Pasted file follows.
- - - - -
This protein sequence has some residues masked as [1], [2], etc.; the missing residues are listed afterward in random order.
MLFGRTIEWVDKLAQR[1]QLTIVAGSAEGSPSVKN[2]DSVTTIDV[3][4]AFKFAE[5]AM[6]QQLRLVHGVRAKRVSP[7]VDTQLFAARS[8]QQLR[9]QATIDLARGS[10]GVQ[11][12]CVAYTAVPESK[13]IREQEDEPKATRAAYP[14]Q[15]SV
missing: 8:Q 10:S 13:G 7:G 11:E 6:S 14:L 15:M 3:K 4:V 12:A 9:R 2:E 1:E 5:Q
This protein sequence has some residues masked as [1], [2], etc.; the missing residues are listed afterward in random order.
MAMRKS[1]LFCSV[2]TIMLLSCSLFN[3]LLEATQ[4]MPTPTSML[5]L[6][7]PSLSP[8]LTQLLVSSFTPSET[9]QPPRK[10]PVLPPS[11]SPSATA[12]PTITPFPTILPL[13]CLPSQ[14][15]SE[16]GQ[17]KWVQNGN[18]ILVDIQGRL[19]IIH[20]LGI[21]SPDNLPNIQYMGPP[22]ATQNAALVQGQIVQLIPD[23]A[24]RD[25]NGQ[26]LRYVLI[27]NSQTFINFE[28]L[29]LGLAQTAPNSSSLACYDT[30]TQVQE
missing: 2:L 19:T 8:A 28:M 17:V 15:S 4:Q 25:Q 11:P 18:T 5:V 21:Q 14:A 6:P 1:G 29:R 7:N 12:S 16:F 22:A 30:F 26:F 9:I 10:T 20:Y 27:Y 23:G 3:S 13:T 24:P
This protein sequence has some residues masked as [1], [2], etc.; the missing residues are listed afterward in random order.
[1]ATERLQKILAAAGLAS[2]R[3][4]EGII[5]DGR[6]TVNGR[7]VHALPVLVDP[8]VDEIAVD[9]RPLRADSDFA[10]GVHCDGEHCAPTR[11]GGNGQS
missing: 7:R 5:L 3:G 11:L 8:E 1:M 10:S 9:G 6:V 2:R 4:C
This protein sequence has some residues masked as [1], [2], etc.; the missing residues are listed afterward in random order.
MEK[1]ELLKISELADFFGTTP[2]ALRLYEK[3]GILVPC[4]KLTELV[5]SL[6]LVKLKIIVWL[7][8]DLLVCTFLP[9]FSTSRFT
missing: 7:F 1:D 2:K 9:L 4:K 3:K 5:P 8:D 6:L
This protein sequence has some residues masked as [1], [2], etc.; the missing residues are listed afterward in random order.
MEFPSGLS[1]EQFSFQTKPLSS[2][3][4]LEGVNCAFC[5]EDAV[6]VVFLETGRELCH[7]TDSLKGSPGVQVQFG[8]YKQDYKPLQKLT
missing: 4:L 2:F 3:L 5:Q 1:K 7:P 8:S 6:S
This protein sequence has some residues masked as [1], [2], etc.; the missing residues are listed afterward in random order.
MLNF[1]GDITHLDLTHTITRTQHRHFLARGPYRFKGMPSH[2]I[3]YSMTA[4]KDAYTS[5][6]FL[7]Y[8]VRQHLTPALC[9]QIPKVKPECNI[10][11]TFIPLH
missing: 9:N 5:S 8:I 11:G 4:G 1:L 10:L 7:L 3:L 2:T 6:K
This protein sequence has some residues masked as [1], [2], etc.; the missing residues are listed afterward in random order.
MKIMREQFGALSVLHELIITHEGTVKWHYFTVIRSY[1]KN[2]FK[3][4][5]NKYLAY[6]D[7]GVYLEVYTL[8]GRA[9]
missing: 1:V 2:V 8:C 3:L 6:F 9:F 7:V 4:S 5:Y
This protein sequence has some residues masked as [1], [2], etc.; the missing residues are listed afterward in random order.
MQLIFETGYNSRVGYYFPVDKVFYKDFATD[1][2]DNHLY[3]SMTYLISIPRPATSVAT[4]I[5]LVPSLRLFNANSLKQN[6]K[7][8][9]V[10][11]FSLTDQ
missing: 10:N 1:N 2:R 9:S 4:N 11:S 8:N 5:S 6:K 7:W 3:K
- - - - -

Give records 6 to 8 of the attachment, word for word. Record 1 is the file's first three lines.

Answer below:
This protein sequence has some residues masked as [1], [2], etc.; the missing residues are listed afterward in random order.
MLNF[1]GDITHLDLTHTITRTQHRHFLARGPYRFKGMPSH[2]I[3]YSMTA[4]KDAYTS[5][6]FL[7]Y[8]VRQHLTPALC[9]QIPKVKPECNI[10][11]TFIPLH
missing: 9:N 5:S 8:I 11:G 4:G 1:L 10:L 7:L 3:L 2:T 6:K
This protein sequence has some residues masked as [1], [2], etc.; the missing residues are listed afterward in random order.
MKIMREQFGALSVLHELIITHEGTVKWHYFTVIRSY[1]KN[2]FK[3][4][5]NKYLAY[6]D[7]GVYLEVYTL[8]GRA[9]
missing: 1:V 2:V 8:C 3:L 6:F 9:F 7:V 4:S 5:Y
This protein sequence has some residues masked as [1], [2], etc.; the missing residues are listed afterward in random order.
MQLIFETGYNSRVGYYFPVDKVFYKDFATD[1][2]DNHLY[3]SMTYLISIPRPATSVAT[4]I[5]LVPSLRLFNANSLKQN[6]K[7][8][9]V[10][11]FSLTDQ
missing: 10:N 1:N 2:R 9:S 4:N 11:S 8:N 5:S 6:K 7:W 3:K